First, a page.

A tribute to the man who was the master of the galaxies

I would like to formally thank the late Stephen Hawking for liberating me from my mental turmoil and stumbling blocks by offering me something very much needed: a second chance.

How I dread now remembering those years in middle school, that painful phase of my life filled with anxiety. A restlessness that might have been triggered by millions of antsy hormones flowing in my veins, or I was simply being a brat. Regardless what might have been the reason of my discontent, the fact was that I approached my everyday math or physics assignments with total disconnect. And while other students performed their daily work with ease, commitment and even with witty playfulness, I looked at the my test sheets with horror and dread.

In recent years, a student who is experiencing learning disabilities is normally treated with care and sympathy. With the help of teachers, the principal and school psychologist, a decision is made on how to best address the student’s distress and adopt a proper methodology to rebuild his or her confidence.

But 50 years or so ago, a child with a learning disability was simply labeled as “lazy” or “brainless.”  And those degrading labels further humiliated and solidified the stigma that remained to be an integral part of the child’s psyche into adulthood. Many times I felt hopeless.

I was able to make a successful life for myself by adopting and learning other skills. Still, that image of the humiliated and mournful child in me, unable to complete the task at hand, followed me throughout my entire life.

Then I discovered Stephen Hawking, a giant in the field of astro-physiology and a brilliant mathematician who traveled around painfully bound to a wheelchair unable even to turn his neck. A man who was forced to communicate with the world with the help of a digitally empowered synthesizer.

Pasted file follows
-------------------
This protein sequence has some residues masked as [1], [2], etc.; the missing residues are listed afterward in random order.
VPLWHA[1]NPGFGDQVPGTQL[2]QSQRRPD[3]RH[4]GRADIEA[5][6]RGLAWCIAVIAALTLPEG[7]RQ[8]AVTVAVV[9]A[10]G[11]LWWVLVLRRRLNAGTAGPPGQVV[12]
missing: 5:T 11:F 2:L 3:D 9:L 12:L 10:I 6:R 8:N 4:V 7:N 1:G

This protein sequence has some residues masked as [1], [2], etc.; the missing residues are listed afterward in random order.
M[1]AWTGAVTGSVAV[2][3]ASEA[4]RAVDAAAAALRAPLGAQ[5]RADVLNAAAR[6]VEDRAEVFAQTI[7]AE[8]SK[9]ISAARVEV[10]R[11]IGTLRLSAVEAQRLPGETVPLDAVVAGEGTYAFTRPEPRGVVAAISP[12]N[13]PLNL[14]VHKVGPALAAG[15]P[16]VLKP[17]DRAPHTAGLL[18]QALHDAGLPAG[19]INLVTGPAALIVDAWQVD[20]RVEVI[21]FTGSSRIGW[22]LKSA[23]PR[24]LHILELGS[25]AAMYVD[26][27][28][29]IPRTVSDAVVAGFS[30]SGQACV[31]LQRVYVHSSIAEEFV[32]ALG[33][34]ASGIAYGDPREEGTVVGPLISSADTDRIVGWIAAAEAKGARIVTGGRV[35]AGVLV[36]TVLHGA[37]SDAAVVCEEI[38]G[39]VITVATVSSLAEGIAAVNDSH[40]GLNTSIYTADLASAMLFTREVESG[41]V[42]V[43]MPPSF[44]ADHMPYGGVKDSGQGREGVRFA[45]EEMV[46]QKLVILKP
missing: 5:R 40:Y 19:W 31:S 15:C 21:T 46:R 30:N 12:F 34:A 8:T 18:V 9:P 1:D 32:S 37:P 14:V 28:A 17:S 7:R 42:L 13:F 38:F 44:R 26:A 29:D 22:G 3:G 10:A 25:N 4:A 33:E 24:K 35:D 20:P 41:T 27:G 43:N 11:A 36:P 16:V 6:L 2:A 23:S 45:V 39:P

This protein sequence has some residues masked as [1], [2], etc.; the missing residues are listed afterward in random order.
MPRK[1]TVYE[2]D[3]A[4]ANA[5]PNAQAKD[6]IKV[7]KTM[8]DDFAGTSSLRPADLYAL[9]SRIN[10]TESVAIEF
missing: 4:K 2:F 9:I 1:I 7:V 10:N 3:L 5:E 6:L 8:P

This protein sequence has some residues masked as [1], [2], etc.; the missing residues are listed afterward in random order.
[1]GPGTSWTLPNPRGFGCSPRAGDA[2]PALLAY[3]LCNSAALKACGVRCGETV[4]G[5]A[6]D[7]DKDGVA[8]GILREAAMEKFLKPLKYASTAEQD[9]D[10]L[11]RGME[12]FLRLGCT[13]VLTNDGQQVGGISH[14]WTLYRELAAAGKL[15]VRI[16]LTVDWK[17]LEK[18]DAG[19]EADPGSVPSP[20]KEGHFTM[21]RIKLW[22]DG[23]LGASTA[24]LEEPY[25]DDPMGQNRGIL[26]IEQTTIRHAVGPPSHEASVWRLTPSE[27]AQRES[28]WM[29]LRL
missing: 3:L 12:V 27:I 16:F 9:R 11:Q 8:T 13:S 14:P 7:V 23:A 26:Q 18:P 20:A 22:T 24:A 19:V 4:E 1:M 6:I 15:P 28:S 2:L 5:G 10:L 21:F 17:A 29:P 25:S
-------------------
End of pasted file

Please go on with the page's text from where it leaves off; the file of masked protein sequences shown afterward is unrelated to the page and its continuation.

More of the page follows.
Yet, this was the same man whose own physical limitations never stopped him from traveling to the beginnings of time and exploring the foundation of universe. This was the man who seemed to be speaking directly to me when he said, “I am just a child who has never grown up. I still keep asking these ‘why’ and ‘how’ questions. And occasionally, I might find an answer.” 

Suddenly I realized that I don’t have to be a genius in math, physics or geometry to raise my eyes to the sky and watch the stars. I realized that even with my lack of understanding of simple mathematical equations, I can still embrace the enormity, beauty and the mystery of the universe.

According to Hawking, all I needed was simply a desire and passion, a passion to look up and explore the sky. And he was right. Even with my naked eyes, I can see Mercury, Venus and Mars and millions of stars of our own Milky Way galaxy. I know that the universe is expanding and has no borders, and new galaxies are being born and are dying constantly. I know what gravitational force is. And what a bang is. I have some idea how the universe was created. And yes, black holes suck up planets, stars, dust, even light, with a force that can be measured by a radiation that black holes emit. I even have some idea about how we humans were created, and where we might be heading to. And all this knowledge comes from a kid who failed in his math test.

Thanks to Stephen Hawking, who proved my teachers wrong. I was not just a lazy, dumb and useless kid. All I needed was muse and spark. And that’s exactly what Hawking instilled in me. Unlike my teachers’ rebukes, Hawking offered a different sense of learning. He was kind, inspirational and encouraging. I will cherish his memory forever.

Thank you, Stephen Hawking. Thank you, Maestro!


Varoujan Froundjian is a graphic designer, Photoshop artist, writer, cartoonist, information technology and wine expert who also drives a limousine for local livery. He can be reached at varoujanfroundjian@gmail.com.